A couple of years ago we published an e-book called A Sales Leader’s First 90 Days. It was inspired by the classic Michael Watkins book, but tailored specifically for Sales VPs, SVPs and CROs who had recently taken over a new organization. (For broader context on our Sales Leader's First 90 Days program, check out our introductory blog.)
Since so many companies have either re-organized or are in the midst of doing so, we find many of our "First 90 Days" principles relevant as established sales leaders plan their next 90 days.
We’ve condensed 90-day lessons into four key questions sales leaders can ask themselves as their companies undergo shifting strategies. Which of these challenges pertain to you and how can you address them in the next 90 days?1. Do You Have Any Customers or High-Performers at Risk for Defection?
Eight months into the pandemic, it should be clear whether you have either customers or high-performing sellers at risk for defection. Presumably these have been identified and dealt with. If, however, you’ve just inherited a new sales organization, double check to ensure both are secure.
Conversely be on the lookout for opportunities to cultivate prospects who may be open to making a change from a competitor.2. Have Your Internal Stakeholders Changed? Who’s New?
If your company has reorganized, the key stakeholders you had past relationships with may have changed. These are the company leaders, business unit VPs, functional VPs, peers, etc. you relied on to – and this is the key phrase – get things done. There are three actions to consider.
First, make a list of any new stakeholders you don’t have a relationship with and get on their calendar.
Second, if your management stakeholders have changed, don’t fall into the transition trap of assuming their expectations for your performance are the same as their predecessor’s. If these haven’t been made clear, make an appointment with leadership and ask the question directly. Don’t forget to clarify the time frame for achieving objectives and the metrics by which you’ll be measured.
Third, if you’ve inherited a new team or direct reports, do the same for them. The firefighting may be over, but overall company strategies are still fluid as economic conditions change. It’s OK to set a direction for your sales team and then have to revisit it.3. Do Major Accounts or Territories Need To Be Reassessed?
Like you, your customers are undergoing shifting priorities. Therefore, you may need to re-segment your strategic accounts or redraw your territories. This is a matter of both goal achievement and cost of sales.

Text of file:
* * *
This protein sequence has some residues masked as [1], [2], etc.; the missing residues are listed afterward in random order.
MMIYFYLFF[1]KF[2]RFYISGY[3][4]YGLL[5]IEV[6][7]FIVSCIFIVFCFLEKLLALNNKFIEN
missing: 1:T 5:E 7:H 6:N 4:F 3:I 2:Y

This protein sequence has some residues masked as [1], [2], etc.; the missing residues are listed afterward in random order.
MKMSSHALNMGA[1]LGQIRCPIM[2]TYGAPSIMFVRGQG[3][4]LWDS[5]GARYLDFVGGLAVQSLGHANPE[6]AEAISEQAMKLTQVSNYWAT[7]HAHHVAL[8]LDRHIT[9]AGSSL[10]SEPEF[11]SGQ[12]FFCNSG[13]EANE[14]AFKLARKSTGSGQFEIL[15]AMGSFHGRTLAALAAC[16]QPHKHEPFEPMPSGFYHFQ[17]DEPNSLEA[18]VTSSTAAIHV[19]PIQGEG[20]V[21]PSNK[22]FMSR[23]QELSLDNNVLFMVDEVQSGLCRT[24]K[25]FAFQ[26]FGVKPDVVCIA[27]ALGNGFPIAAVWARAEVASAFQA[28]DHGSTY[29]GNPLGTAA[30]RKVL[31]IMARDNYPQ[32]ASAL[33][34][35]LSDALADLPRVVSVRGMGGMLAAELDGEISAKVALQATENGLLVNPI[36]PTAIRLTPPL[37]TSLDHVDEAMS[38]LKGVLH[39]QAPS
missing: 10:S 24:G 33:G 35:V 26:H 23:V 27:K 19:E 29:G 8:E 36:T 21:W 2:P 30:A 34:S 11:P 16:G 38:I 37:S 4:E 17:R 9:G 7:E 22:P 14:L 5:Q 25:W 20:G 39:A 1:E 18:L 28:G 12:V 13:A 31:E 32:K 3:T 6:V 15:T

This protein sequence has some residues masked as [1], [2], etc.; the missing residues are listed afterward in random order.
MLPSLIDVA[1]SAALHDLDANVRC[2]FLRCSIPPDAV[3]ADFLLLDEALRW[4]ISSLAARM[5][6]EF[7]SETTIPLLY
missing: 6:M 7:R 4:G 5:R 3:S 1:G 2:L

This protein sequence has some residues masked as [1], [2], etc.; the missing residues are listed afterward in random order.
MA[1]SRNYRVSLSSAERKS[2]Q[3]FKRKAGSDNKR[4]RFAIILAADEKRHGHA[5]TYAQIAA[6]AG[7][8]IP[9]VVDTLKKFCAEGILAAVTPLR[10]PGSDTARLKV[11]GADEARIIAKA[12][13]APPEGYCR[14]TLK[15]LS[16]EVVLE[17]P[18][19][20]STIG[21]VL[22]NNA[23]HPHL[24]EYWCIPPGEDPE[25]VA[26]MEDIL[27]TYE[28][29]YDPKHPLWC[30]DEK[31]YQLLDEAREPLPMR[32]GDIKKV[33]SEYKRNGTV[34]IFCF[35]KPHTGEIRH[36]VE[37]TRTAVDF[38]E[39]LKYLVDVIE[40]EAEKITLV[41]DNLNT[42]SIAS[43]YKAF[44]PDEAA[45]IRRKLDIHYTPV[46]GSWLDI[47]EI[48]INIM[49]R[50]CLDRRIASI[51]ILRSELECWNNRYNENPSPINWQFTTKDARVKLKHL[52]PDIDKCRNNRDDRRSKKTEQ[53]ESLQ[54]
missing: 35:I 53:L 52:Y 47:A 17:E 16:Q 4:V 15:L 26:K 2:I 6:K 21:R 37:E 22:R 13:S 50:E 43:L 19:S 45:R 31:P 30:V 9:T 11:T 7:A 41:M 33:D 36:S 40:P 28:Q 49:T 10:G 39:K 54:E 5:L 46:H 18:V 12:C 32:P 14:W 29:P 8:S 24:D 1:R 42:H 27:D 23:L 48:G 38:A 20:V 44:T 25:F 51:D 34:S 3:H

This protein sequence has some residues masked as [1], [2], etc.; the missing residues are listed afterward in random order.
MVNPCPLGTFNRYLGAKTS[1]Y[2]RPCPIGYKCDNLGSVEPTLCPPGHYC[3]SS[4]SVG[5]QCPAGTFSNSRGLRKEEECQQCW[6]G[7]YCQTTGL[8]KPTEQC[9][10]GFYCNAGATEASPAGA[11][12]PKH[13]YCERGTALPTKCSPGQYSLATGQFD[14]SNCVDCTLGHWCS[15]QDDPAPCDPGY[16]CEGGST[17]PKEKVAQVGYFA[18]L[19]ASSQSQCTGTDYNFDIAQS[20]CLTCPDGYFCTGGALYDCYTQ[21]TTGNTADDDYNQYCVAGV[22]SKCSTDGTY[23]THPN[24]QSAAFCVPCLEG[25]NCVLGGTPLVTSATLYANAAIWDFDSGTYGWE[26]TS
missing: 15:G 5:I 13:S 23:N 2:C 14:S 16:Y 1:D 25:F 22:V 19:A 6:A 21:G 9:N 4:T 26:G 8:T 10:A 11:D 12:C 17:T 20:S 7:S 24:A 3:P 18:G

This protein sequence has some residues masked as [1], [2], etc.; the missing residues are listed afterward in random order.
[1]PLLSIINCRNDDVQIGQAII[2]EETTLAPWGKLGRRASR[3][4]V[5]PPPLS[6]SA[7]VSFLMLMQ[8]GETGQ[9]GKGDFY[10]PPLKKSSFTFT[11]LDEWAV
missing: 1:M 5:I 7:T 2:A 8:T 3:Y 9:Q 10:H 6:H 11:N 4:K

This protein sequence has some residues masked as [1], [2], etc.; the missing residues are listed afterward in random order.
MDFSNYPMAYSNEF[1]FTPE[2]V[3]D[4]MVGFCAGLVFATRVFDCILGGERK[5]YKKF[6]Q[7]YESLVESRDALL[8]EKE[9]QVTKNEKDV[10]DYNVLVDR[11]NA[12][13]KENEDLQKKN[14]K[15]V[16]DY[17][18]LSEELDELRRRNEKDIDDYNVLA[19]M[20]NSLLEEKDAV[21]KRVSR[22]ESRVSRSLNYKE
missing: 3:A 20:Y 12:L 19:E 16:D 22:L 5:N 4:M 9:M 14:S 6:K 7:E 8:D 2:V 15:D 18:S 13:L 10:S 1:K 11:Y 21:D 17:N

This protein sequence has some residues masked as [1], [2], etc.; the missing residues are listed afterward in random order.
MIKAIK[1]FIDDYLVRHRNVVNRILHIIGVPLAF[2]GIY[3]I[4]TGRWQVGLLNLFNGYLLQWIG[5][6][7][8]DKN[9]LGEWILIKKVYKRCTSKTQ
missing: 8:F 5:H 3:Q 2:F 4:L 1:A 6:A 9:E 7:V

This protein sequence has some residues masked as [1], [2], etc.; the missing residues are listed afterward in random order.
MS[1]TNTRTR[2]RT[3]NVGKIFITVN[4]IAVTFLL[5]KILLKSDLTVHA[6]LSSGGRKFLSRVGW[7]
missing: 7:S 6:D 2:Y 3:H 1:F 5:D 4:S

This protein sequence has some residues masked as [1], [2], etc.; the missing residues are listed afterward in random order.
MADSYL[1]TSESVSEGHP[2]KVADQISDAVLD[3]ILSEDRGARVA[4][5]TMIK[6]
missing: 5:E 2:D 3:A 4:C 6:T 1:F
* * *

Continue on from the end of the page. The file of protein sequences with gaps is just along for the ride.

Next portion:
Let’s take accounts segmentation first. If your customers have undergone significant change, account planning must be done to reassess the revenue potential of each strategic account. You have a revenue target to achieve, and you must be crystal clear on where the revenue is going to come from. This is no time for hope to be your strategy.
One client in an industry that’s severely impacted by Covid-19 took the action of removing dozens of accounts from its “strategic” segment. If an account isn’t going to produce revenue, don’t over-invest. Do maintain relationships, however, and keep your eye on their recovery so you know when to resume prospecting.
As for territories, again planning is a must. Analyze whitespace realistically and determine how much seller coverage you need to achieve your territory potential. See our Guide to Sales Resource Optimization if you have serious adjustments to make:4. Has Your Company Re-org Triggered Alignment Issues?
Be on the lookout for alignment issues, i.e., any situation you’ve inherited that’s going to cause your sellers to behave in a manner that’s contrary to the objectives set by management.
A classic example is the misalignment that happens when companies consolidate two or more sales teams with different variable comp structures. A related alignment issue happens when management changes its focus to a new metric, say revenue recognition, but your sales team is still compensated on bookings.
Alignment issues don’t get better with age. If you have one serious enough to impact your ability to achieve revenue targets, ensure management understands and is willing to take steps to fix it.
Finally, there is at least one kind of alignment issue that has nothing to do with any reorg. It’s the skills gap some of your sellers may be experiencing in the virtual selling environment. We’ve been listening to clients tell us that some top performers, those who never leaned into technology, are now struggling. Don’t underestimate the need for remediation and upskilling, particularly since we expect sellers to operate in at least a “hybrid” fashion for years to come if not permanently.
Whatever Your Challenge, Keep These Things in Mind
Regardless of the challenges you face in the next 90 days and beyond, keep the following in mind:
- Clarify management’s objectives and expectations; don’t make the assumption you know what they are, especially if you’ve had a change in leadership
- Make sure you cultivate strong relationships with the people you need to help you get things done, especially if the players have changed.
- Know how strategic accounts and territories are going to contribute to your revenue target. Hope is not a strategy.
- As always, rely on performance metrics, not your gut, to inform decisions. Continually ask yourself whether you’re making an assumption without actually knowing.
- If you find yourself in a new position, we suggest downloading the entire Sales Leader’s First 90 Days eBook and toolkit, especially the section titled “Learn and Take Action for Early Wins,” which you can also read in blog form here
Just interested in setting longer-term sales strategy? Check out either of these blogs, which are part of the Sales Leaders First 90 Days series: